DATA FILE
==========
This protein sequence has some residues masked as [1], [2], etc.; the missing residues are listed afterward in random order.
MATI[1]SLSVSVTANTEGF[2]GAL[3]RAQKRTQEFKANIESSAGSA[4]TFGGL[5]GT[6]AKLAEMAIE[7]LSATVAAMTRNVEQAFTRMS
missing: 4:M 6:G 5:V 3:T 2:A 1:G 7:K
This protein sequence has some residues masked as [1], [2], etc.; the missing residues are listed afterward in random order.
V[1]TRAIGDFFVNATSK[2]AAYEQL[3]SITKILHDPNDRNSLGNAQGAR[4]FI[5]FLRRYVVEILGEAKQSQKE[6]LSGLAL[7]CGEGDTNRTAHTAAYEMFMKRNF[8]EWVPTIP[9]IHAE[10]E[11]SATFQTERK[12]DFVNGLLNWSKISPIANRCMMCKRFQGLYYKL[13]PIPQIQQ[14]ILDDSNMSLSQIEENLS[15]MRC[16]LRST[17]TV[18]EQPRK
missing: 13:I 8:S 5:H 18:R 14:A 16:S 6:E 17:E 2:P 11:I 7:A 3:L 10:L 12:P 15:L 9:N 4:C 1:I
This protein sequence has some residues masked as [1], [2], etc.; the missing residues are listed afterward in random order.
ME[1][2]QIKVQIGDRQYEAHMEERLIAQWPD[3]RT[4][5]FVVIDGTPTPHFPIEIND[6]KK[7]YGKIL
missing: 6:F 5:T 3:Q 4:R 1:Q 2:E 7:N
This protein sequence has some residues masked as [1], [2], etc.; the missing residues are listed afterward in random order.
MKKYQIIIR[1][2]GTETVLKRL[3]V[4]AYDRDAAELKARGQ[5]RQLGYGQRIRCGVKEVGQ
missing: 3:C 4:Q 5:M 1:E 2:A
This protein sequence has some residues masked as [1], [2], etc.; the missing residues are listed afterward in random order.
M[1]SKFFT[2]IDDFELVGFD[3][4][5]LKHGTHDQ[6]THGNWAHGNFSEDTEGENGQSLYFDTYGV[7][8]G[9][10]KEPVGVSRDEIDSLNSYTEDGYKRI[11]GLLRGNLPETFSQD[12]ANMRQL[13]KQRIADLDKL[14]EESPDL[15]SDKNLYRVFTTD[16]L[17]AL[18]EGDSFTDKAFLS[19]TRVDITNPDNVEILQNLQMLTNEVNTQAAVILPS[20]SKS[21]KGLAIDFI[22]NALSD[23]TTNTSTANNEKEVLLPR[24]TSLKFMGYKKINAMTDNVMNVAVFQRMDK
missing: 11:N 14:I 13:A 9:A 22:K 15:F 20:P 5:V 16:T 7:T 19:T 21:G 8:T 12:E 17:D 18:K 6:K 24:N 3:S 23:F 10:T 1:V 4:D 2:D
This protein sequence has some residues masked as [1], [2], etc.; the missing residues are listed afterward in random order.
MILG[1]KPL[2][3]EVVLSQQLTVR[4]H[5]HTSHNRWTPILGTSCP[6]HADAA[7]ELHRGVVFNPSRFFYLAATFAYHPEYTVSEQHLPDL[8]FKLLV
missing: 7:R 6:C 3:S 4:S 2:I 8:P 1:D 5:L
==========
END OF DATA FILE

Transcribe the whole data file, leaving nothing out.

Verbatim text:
This protein sequence has some residues masked as [1], [2], etc.; the missing residues are listed afterward in random order.
MATI[1]SLSVSVTANTEGF[2]GAL[3]RAQKRTQEFKANIESSAGSA[4]TFGGL[5]GT[6]AKLAEMAIE[7]LSATVAAMTRNVEQAFTRMS
missing: 4:M 6:G 5:V 3:T 2:A 1:G 7:K
This protein sequence has some residues masked as [1], [2], etc.; the missing residues are listed afterward in random order.
V[1]TRAIGDFFVNATSK[2]AAYEQL[3]SITKILHDPNDRNSLGNAQGAR[4]FI[5]FLRRYVVEILGEAKQSQKE[6]LSGLAL[7]CGEGDTNRTAHTAAYEMFMKRNF[8]EWVPTIP[9]IHAE[10]E[11]SATFQTERK[12]DFVNGLLNWSKISPIANRCMMCKRFQGLYYKL[13]PIPQIQQ[14]ILDDSNMSLSQIEENLS[15]MRC[16]LRST[17]TV[18]EQPRK
missing: 13:I 8:S 5:H 18:R 14:A 16:S 6:E 17:E 2:P 11:I 7:A 3:L 10:L 12:P 15:L 9:N 4:C 1:I
This protein sequence has some residues masked as [1], [2], etc.; the missing residues are listed afterward in random order.
ME[1][2]QIKVQIGDRQYEAHMEERLIAQWPD[3]RT[4][5]FVVIDGTPTPHFPIEIND[6]KK[7]YGKIL
missing: 6:F 5:T 3:Q 4:R 1:Q 2:E 7:N
This protein sequence has some residues masked as [1], [2], etc.; the missing residues are listed afterward in random order.
MKKYQIIIR[1][2]GTETVLKRL[3]V[4]AYDRDAAELKARGQ[5]RQLGYGQRIRCGVKEVGQ
missing: 3:C 4:Q 5:M 1:E 2:A
This protein sequence has some residues masked as [1], [2], etc.; the missing residues are listed afterward in random order.
M[1]SKFFT[2]IDDFELVGFD[3][4][5]LKHGTHDQ[6]THGNWAHGNFSEDTEGENGQSLYFDTYGV[7][8]G[9][10]KEPVGVSRDEIDSLNSYTEDGYKRI[11]GLLRGNLPETFSQD[12]ANMRQL[13]KQRIADLDKL[14]EESPDL[15]SDKNLYRVFTTD[16]L[17]AL[18]EGDSFTDKAFLS[19]TRVDITNPDNVEILQNLQMLTNEVNTQAAVILPS[20]SKS[21]KGLAIDFI[22]NALSD[23]TTNTSTANNEKEVLLPR[24]TSLKFMGYKKINAMTDNVMNVAVFQRMDK
missing: 11:N 14:I 13:A 9:A 22:K 15:F 20:P 5:V 16:T 7:T 19:T 21:G 8:T 12:E 17:D 18:K 6:K 24:N 3:S 23:F 10:T 1:V 4:D 2:D
This protein sequence has some residues masked as [1], [2], etc.; the missing residues are listed afterward in random order.
MILG[1]KPL[2][3]EVVLSQQLTVR[4]H[5]HTSHNRWTPILGTSCP[6]HADAA[7]ELHRGVVFNPSRFFYLAATFAYHPEYTVSEQHLPDL[8]FKLLV
missing: 7:R 6:C 3:S 4:S 2:I 8:P 1:D 5:L